Sometimes, depending on the room we’re in our moods change for reasons that we cannot explain. It turns out that lighting may be the factor that is changing how we feel.


Lighting plays a huge role in our lives, subliminal or not, no matter what your profession and lifestyle. However, not everyone realizes that one of the main ways that lighting impacts our lives is on our emotions throughout the day.  A study published in the Journal of Consumer Psychology shows that the more intense and bright the lighting, the greater the impact on your emotions, both good and bad.

Other evidence shows that natural lighting has an optimistic impact on how we feel. Sunlight through windows has a very calming and peaceful effect on our mood. On the flip side, lack of light and even poor artificial lighting can trigger depression and have a negative effect on our immune system. Serotonin levels go down on dark days and in darker rooms, causing negative changes in mood and emotions, whereas daylight is proven to cause a spike in serotonin and induce happiness. This is part of the reason that depression rates actually go up in the Winter time when there’s fewer hours of day-light. Poor lighting can also cause eye fatigue and headaches, which make us feel depressed or ill in those rooms. The colour temperature of the lighting has an impact as well. Lighting towards the orange-ish end of the spectrum is often called ‘warm’ and is associated with emotionally positive feelings. ‘Cool’ lighting at the other end of the spectrum is more blue and is associated with higher alertness.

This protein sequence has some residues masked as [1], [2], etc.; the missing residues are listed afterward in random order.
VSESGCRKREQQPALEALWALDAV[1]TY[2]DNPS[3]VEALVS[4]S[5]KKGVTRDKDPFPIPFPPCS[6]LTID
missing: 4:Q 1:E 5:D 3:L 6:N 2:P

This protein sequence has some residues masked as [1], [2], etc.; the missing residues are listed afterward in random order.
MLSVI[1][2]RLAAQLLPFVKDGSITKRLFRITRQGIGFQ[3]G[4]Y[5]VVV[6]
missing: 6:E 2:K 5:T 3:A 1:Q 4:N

You may have heard buzz words such as “circadian lighting” or “human centric lighting” which is technology that’s growing in popularity due to the ability to replicate the pattern of the sun outside. For example, mid-day the lighting will automatically be producing bright light with a high colour temperature, and later in the day a lower colour temperature to match the sunset. Reach out to Flux if you want to learn more about this technology!

Having bright, consistent lighting in the workplace is said to actually increase worker’s productivity levels. LEDs can mimic sunlight which as previously mentioned, improves our mood and helps align our circadian rhythms so having LEDs in your workplace will in-turn improve the effectiveness of your business – now that’s music to any employers ears.

Unfortunately, a study conducted by the American Society of Interior Design indicated that 68 percent of employees complain about the lighting situation in their offices. So when it comes time to choose or upgrade the lighting in your home or office, it’s something that should be done carefully. Consider the space and how you want to feel in that room because your choice will effect your overall emotional health. Use lighting like LEDs that simulate daylight wherever possible (they’re also more environmentally friendly – win-win), and avoid using dim fixtures where tasks are regularly completed (such as the kitchen and office).

With light being a key component of vision, and vision being responsible for 80 to 85 percent of our perception of the world around us, it’s an investment that shouldn’t be taken lightly.

Sources can be found here.

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